Finally, there lurks the spectre of the black market. Some more caustic commentators have opined that Ecopoeia is nothing but black market; this is hyperbole, though not without foundation. The national government spends next to nothing on security, law and order and thus devotes no resources to tracking the numerous sea-based illicit traders. Most of these marine black marketeers are benign and carry out their activities with often positive consequences for the communities they come into contact with. However, a minority have a pernicious influence and are a genuine threat to stability, economic, social and political.
Despite all of these problems, the Ecopoeian economy is growing and looking at its healthiest for decades. The restoration of trade with the Alçaeran nations, East Hackney, Tavast-Carelia and Rehochipe has provided a real fillip, entry into IFTA has so far progressed smoothly and redevelopment efforts in Hellas are progressing well. Eco-tourism is being promoted as a means of attracting foreign cash and recently liberalised policies concerning the establishment of small businesses seem to be encouraging economic growth at a local level.
Perhaps most vital to Ecopoeia's continuing economic development is its status as an ethical source of certain crops and goods - especially coffee - that are notorious elsewhere for being unfairly traded. Efforts are being made at all levels of society to help promote Ecopoeia's positive image internationally and early signs are positive.
The executive's resources, as stated earlier, are small. However, much improved management (administration spending has plummeted in the last two years) and carefully re-evaluated fiscal priorities have yielded tangible rewards. The stated aim of the current government is to maintain existing education spending, increase funding of health and medical services and further cut outlay on social welfare and equality. Infrastructure is to receive close attention.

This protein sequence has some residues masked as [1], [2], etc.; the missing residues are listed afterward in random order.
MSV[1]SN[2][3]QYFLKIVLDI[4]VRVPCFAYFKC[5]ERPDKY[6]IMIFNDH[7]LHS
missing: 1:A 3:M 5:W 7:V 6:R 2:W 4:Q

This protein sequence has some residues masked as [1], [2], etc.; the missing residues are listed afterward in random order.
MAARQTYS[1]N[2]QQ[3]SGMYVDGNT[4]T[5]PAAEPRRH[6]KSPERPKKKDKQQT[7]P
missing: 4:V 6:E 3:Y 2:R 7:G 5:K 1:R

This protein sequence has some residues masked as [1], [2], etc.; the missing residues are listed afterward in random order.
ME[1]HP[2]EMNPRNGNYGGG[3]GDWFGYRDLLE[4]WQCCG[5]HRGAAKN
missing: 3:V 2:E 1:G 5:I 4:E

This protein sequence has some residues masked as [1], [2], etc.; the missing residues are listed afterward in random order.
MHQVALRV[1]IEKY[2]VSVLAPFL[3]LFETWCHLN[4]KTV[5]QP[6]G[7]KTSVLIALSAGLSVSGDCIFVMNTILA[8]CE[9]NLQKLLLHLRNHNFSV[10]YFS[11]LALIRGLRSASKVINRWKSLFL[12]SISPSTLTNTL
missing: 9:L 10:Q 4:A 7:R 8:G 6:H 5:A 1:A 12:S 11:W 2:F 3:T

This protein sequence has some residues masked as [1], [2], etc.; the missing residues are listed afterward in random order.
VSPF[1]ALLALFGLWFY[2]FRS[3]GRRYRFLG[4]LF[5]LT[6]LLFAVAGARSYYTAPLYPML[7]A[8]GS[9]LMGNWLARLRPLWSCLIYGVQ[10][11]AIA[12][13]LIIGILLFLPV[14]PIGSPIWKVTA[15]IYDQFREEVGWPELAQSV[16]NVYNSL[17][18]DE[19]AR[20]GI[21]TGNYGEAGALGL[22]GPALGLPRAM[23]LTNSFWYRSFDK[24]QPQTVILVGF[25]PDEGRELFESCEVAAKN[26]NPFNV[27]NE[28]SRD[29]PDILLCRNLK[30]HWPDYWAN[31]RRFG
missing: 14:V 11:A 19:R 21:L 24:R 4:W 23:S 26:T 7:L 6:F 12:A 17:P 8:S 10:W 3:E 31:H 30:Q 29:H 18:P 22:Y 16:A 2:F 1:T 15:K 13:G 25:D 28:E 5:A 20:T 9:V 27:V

kavajava, hedonism, theatre
Religion & Spirituality
Distribution of Major Religions
Viriditas (17%), Sufism (7%), Daoism (6%) - all figures approx. There are numerous minor religions accounting for perhaps another 7-8% of the populace. At least a quarter of Ecopoeians regard themselves as agnostic, with around 10% declared atheists and the remainder either deist or undeclared.
Ecopoeia is home to a small population of Sufis who arrived at the islands in the early nineteenth century following expulsion from the Hackneys. The ferocious clashes between the fundamentalist Hindu west and secular east had left little room for pacifist minority faiths. Sufis in the west were routinely executed; those in the east regarded themselves as fortunate to escape with banishment.
Sufism has had an appreciable impact on both spiritual and political life in Ecopoeia; indeed, it was a major inspiration in the emergence of the eco-spiritualist Viriditas movement that played such a major role in the 1979 Ecopoetry Revolution. Unlike Viriditas, however, Sufism is not now in decline in Ecopoeia.
See also Islam.
Demography & Languages
14 million (approx; capped).
Ethnic mix: specific info concerning the Vanu'a, etc
Underhill (the capital, Chryse Island, approximately 290,000 inhabitants), Burroughs (Isidis, ~330,000), Sabishii (Viriditas, ~270,000), Senzeni Na (Viriditas, ~260,000), Odessa (Hellas, 80-140,000 - estimates vary widely due to influence of 2004 storms), South Fossa (Isidis, ~90,000), Echus Overlook (Chryse, ~70,000), Acheron (Viriditas, ~70,000)
Celdonian (understood as primary or supplementary language by approximately 78% of the populace), Caselonian (~26%), Tavast (~14%), Paristani (~9%), Nteki (~7%), Anshase (~5%), Lengi (~3%), Vanu (<1%)
NB: all estimates have an error margin of 1-2%, with the exception of that for Vanu.